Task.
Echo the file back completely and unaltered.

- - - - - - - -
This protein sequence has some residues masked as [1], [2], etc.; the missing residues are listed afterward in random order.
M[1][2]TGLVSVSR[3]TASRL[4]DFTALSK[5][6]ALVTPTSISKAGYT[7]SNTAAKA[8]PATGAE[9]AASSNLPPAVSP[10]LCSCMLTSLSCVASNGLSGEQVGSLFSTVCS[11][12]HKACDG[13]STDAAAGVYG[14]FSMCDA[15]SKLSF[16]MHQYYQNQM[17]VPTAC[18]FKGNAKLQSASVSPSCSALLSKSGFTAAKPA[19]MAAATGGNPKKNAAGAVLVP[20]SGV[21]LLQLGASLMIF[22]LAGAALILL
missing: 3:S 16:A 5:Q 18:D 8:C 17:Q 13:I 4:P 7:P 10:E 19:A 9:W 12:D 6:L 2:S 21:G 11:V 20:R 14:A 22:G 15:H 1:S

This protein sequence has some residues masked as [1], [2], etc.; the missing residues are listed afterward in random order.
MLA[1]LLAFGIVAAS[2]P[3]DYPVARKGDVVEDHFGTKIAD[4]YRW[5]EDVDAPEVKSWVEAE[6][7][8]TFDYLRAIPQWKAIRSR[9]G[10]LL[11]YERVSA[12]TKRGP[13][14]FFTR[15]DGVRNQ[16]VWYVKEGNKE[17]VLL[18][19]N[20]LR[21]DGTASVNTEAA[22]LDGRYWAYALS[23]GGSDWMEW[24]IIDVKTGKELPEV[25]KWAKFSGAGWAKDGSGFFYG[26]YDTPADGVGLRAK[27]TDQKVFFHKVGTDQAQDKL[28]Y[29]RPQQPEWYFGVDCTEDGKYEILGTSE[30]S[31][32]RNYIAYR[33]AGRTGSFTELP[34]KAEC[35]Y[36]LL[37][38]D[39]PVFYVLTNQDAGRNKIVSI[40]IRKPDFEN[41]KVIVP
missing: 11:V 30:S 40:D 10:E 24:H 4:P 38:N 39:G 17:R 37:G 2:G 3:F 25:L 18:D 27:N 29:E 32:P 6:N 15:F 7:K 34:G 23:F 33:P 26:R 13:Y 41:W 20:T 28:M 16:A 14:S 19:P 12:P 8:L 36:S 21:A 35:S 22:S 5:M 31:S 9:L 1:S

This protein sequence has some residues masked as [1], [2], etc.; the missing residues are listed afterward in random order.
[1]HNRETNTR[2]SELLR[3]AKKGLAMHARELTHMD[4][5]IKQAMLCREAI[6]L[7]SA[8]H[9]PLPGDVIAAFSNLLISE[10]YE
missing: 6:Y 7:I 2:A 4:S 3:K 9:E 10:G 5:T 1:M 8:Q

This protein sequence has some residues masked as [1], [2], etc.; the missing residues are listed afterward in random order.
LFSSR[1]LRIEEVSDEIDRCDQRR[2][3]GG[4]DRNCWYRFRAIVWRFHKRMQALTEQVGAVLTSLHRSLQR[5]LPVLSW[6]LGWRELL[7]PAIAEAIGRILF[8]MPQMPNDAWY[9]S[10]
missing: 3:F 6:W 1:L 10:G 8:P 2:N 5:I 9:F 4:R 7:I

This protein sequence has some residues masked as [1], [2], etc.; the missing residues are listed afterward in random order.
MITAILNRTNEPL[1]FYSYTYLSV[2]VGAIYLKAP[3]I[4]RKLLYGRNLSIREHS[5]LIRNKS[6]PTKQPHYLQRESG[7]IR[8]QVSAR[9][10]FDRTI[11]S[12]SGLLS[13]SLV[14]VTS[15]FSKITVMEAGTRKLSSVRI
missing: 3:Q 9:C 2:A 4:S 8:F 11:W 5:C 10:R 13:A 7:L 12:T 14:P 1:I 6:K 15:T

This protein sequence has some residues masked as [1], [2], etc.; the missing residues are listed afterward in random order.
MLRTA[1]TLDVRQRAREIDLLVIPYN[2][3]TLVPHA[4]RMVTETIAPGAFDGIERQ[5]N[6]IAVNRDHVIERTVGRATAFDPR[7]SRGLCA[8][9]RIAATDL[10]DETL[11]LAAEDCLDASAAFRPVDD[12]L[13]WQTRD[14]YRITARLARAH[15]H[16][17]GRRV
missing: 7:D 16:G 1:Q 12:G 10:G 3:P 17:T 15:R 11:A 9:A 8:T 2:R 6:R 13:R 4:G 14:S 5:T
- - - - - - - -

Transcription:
This protein sequence has some residues masked as [1], [2], etc.; the missing residues are listed afterward in random order.
M[1][2]TGLVSVSR[3]TASRL[4]DFTALSK[5][6]ALVTPTSISKAGYT[7]SNTAAKA[8]PATGAE[9]AASSNLPPAVSP[10]LCSCMLTSLSCVASNGLSGEQVGSLFSTVCS[11][12]HKACDG[13]STDAAAGVYG[14]FSMCDA[15]SKLSF[16]MHQYYQNQM[17]VPTAC[18]FKGNAKLQSASVSPSCSALLSKSGFTAAKPA[19]MAAATGGNPKKNAAGAVLVP[20]SGV[21]LLQLGASLMIF[22]LAGAALILL
missing: 3:S 16:A 5:Q 18:D 8:C 17:Q 13:I 4:P 7:P 10:E 19:A 9:W 12:D 6:L 2:S 21:G 11:V 20:R 14:A 22:G 15:H 1:S

This protein sequence has some residues masked as [1], [2], etc.; the missing residues are listed afterward in random order.
MLA[1]LLAFGIVAAS[2]P[3]DYPVARKGDVVEDHFGTKIAD[4]YRW[5]EDVDAPEVKSWVEAE[6][7][8]TFDYLRAIPQWKAIRSR[9]G[10]LL[11]YERVSA[12]TKRGP[13][14]FFTR[15]DGVRNQ[16]VWYVKEGNKE[17]VLL[18][19]N[20]LR[21]DGTASVNTEAA[22]LDGRYWAYALS[23]GGSDWMEW[24]IIDVKTGKELPEV[25]KWAKFSGAGWAKDGSGFFYG[26]YDTPADGVGLRAK[27]TDQKVFFHKVGTDQAQDKL[28]Y[29]RPQQPEWYFGVDCTEDGKYEILGTSE[30]S[31][32]RNYIAYR[33]AGRTGSFTELP[34]KAEC[35]Y[36]LL[37][38]D[39]PVFYVLTNQDAGRNKIVSI[40]IRKPDFEN[41]KVIVP
missing: 11:V 30:S 40:D 10:E 24:H 4:P 38:N 39:G 17:R 37:G 2:G 3:F 25:L 18:D 27:N 29:E 32:P 6:N 15:F 7:K 34:G 23:F 33:P 26:R 13:Y 41:W 20:T 28:M 16:A 14:S 19:P 12:P 8:L 36:S 21:A 35:S 22:S 5:M 31:S 9:L 1:S

This protein sequence has some residues masked as [1], [2], etc.; the missing residues are listed afterward in random order.
[1]HNRETNTR[2]SELLR[3]AKKGLAMHARELTHMD[4][5]IKQAMLCREAI[6]L[7]SA[8]H[9]PLPGDVIAAFSNLLISE[10]YE
missing: 6:Y 7:I 2:A 4:S 3:K 9:E 10:G 5:T 1:M 8:Q

This protein sequence has some residues masked as [1], [2], etc.; the missing residues are listed afterward in random order.
LFSSR[1]LRIEEVSDEIDRCDQRR[2][3]GG[4]DRNCWYRFRAIVWRFHKRMQALTEQVGAVLTSLHRSLQR[5]LPVLSW[6]LGWRELL[7]PAIAEAIGRILF[8]MPQMPNDAWY[9]S[10]
missing: 3:F 6:W 1:L 10:G 8:P 2:N 5:I 9:F 4:R 7:I

This protein sequence has some residues masked as [1], [2], etc.; the missing residues are listed afterward in random order.
MITAILNRTNEPL[1]FYSYTYLSV[2]VGAIYLKAP[3]I[4]RKLLYGRNLSIREHS[5]LIRNKS[6]PTKQPHYLQRESG[7]IR[8]QVSAR[9][10]FDRTI[11]S[12]SGLLS[13]SLV[14]VTS[15]FSKITVMEAGTRKLSSVRI
missing: 3:Q 9:C 2:A 4:S 8:F 11:W 5:C 10:R 13:A 7:L 12:T 14:P 1:I 6:K 15:T

This protein sequence has some residues masked as [1], [2], etc.; the missing residues are listed afterward in random order.
MLRTA[1]TLDVRQRAREIDLLVIPYN[2][3]TLVPHA[4]RMVTETIAPGAFDGIERQ[5]N[6]IAVNRDHVIERTVGRATAFDPR[7]SRGLCA[8][9]RIAATDL[10]DETL[11]LAAEDCLDASAAFRPVDD[12]L[13]WQTRD[14]YRITARLARAH[15]H[16][17]GRRV
missing: 7:D 16:G 1:Q 12:G 10:G 3:P 17:T 15:R 11:A 9:A 8:T 2:R 6:R 13:R 4:G 14:S 5:T